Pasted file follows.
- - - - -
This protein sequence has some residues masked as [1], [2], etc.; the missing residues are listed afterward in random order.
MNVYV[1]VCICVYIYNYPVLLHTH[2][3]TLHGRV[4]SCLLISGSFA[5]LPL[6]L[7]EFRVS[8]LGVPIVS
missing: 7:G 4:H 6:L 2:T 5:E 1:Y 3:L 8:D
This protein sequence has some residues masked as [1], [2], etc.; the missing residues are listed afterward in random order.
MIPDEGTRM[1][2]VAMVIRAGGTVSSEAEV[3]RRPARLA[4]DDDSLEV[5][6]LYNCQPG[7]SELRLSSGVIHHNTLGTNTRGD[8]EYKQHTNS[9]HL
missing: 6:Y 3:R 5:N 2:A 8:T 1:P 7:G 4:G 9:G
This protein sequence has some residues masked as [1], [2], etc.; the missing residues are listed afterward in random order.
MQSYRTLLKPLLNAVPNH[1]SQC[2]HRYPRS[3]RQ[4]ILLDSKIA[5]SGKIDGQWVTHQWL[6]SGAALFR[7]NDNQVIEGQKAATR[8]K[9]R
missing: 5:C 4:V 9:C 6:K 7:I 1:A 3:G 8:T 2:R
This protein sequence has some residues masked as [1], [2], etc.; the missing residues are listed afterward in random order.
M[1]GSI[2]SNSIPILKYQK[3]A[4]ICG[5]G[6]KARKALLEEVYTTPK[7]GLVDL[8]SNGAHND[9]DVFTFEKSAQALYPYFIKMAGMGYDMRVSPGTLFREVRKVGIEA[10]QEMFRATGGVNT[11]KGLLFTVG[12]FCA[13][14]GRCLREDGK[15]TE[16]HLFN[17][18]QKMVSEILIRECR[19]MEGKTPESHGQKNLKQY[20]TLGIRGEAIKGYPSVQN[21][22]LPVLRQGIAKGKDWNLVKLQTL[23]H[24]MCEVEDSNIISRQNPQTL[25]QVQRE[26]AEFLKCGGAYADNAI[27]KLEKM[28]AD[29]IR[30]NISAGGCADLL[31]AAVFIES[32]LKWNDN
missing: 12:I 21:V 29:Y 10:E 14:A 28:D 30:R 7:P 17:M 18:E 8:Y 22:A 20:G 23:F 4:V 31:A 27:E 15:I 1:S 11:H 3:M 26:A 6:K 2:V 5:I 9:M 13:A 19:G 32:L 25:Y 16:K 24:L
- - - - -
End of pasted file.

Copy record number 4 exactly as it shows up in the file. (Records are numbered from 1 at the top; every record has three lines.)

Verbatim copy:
This protein sequence has some residues masked as [1], [2], etc.; the missing residues are listed afterward in random order.
M[1]GSI[2]SNSIPILKYQK[3]A[4]ICG[5]G[6]KARKALLEEVYTTPK[7]GLVDL[8]SNGAHND[9]DVFTFEKSAQALYPYFIKMAGMGYDMRVSPGTLFREVRKVGIEA[10]QEMFRATGGVNT[11]KGLLFTVG[12]FCA[13][14]GRCLREDGK[15]TE[16]HLFN[17][18]QKMVSEILIRECR[19]MEGKTPESHGQKNLKQY[20]TLGIRGEAIKGYPSVQN[21][22]LPVLRQGIAKGKDWNLVKLQTL[23]H[24]MCEVEDSNIISRQNPQTL[25]QVQRE[26]AEFLKCGGAYADNAI[27]KLEKM[28]AD[29]IR[30]NISAGGCADLL[31]AAVFIES[32]LKWNDN
missing: 12:I 21:V 29:Y 10:E 14:A 28:D 30:R 7:P 17:M 18:E 8:Y 22:A 20:G 23:F 4:V 31:A 27:E 15:I 1:S 11:H 3:M 26:A 6:K 2:V 5:I 9:M 13:A 19:G 32:L 25:Y 16:K 24:L